10 things you might not know about Gordon Coventry
A left-field look at our greatest goalkicker
- Gordon’s widely used nickname, ‘Nuts’, came about because he apparently had a disproportionately large head as a child.
- He was the youngest of seven brothers, his siblings including the legendary Magpie leader Syd (two years older). Gordon played with Diamond Creek at 13, and on several occasions as many as six Coventry brothers took the field in the same team.
- He always believed that the best of the Coventry clan was neither him nor Syd but another brother, Norman, who was killed in the First World War,
- Gordon hated wearing footwear and would remove his school shoes as soon as he left the school grounds before walking home. His parents lived on an orchard, and he loved to run across the often rugged and prickly terrain in his bare feet. The soles of his feet, he later said, were like leather. He initially hated wearing footy boots and could kick long distances – 45m-plus – without them.
- Despite Diamond Creek being located right in the heart of Magpie territory, Gordon actually barracked for Fitzroy as a kid. His heroes were centreline players George Holden and Lal McLennan.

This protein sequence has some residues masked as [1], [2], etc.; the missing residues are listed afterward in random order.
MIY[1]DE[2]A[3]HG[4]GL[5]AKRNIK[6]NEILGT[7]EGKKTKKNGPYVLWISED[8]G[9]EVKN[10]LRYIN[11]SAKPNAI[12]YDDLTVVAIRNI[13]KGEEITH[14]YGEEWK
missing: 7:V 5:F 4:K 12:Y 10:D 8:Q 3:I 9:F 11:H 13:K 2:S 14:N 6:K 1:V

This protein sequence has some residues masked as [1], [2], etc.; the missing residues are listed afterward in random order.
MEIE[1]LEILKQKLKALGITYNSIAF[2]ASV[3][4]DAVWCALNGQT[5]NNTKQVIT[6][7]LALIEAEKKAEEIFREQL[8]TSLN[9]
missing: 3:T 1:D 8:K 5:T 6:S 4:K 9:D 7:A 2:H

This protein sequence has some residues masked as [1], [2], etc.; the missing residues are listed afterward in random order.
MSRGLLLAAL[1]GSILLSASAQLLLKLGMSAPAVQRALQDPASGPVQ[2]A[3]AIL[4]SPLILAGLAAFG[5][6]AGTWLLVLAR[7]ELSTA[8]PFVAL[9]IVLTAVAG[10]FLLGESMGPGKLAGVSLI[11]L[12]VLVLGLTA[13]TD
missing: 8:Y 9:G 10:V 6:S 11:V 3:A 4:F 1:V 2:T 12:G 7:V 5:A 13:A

- Gordon wore only THREE pairs of boots in his entire 18-year career at Collingwood. For his first two seasons he wore street boots into which stops had been placed. His second pair lasted until 1927, when he had to change after a bout of influenza swelled his ankles. He wore the replacements for the next 10 years until he retired – despite constant pleas from teammates, the club bootstudder and his wife to upgrade his dilapidated old footwear.
- Coventry was a large man with strong, square features. So stern was his countenance that once, while on interstate duty, he was taken in by police in Sydney, who thought he was a wanted criminal!
- After he kicked 16 goals (then a VFL record) against Hawthorn in 1929, John Wren wanted to give him 50 pounds. When Wren learned that he was forbidden from doing so by League laws, he gave the money to Coventry’s wife to buy a suite of lounge furniture.
- Gordon wore no fewer than nine different guernsey numbers during his long career – a reflection of the fact that Collingwood issued its player numbers alphabetically in those days. The number he wore in his first game was 29, and the one he wore most often was seven.
- He actually retired after his controversial suspension in 1936, apologising to Magpie fans for “forgetting my good manners” in belting Richmond’s Joe Murdoch after the Tiger backman had spent half a game hitting painful boils on the back of Coventry’s neck. But he decided he did not want to leave the game on such a sour note, so returned for the 1937 season — when he kicked 72 goals to win the League’s goalkicking title for a sixth and final time.